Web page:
FDA issues public warning over interference from consumer electricals on implanted devices


The US Food and Drug Administration (FDA) has issued advice to patients with implanted devices such as pacemakers or implantable defibrillators to take precautions against the risk of magnetic interference from smartphones and smart watches.

According to the FDA, some newer consumer electronic devices have high field strength magnets capable of placing medical devices in their “magnet mode.” These magnets can affect normal operations of the medical device until the magnetic field is moved.

The FDA advises patients with implanted medical devices to consider taking precautions, including keeping consumer electronics, such as certain cell phones and smart watches, six inches away from implanted medical devices, and refraining from carrying consumer electronics in a pocket over the medical device.

Jeff Shuren, director of the FDA’s Center for Devices and Radiological Health, said: “Ensuring the safety of our nation’s medical devices is a cornerstone of our consumer protection mission, especially as technology continues to advance. As part of this work, the agency reviewed recently published articles describing the possibility that certain newer cell phones, smart watches and other consumer electronics with high field strength magnets may temporarily affect the normal operation of implanted electronic medical devices, such as pacemakers and implantable defibrillators. Based on our review, we decided to conduct our own testing to confirm and help inform appropriate recommendations for patients and consumers.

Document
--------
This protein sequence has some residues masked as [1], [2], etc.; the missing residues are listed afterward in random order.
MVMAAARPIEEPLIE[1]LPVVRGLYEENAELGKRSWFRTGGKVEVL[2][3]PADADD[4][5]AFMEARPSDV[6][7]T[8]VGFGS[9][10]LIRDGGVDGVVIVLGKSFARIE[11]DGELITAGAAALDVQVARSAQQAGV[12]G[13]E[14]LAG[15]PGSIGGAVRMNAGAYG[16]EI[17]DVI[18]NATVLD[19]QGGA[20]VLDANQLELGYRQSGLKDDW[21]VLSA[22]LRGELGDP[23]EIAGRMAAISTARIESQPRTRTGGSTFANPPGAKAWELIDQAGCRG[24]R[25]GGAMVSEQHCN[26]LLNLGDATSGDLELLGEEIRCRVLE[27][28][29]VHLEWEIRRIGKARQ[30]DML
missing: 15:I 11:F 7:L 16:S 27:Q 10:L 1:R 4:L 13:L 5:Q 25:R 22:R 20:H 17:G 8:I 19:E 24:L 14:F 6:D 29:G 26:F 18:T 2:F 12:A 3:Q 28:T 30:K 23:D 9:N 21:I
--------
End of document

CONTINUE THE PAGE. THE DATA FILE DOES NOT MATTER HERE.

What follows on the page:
“As a result of these actions, today we are taking steps to provide information for patients and healthcare providers to ensure they are aware of potential risks and can take simple proactive and preventative measures. We believe the risk to patients is low and the agency is not aware of any adverse events associated with this issue at this time. However, the number of consumer electronics with strong magnets is expected to increase over time. Therefore, we recommend people with implanted medical devices talk with their health care provider to ensure they understand this potential risk and the proper techniques for safe use.

“The FDA will continue to monitor the effects of consumer electronics on the safe operation of implanted medical devices.”

A letter published in the journal Heart Rhythm in January first warned of possible interference to implantable cardioverter defibrillator (ICD) therapy caused by magnets in the iPhone 12.

The letter, authored by Joshua Greenberg and colleagues from the Henry Ford Heart and Vascular Institute, Detroit, USA, noted that when an external magnet is applied to a defibrillator, high voltage shock therapy for ventricular tachycardia and ventricular fibrillation is suspended.


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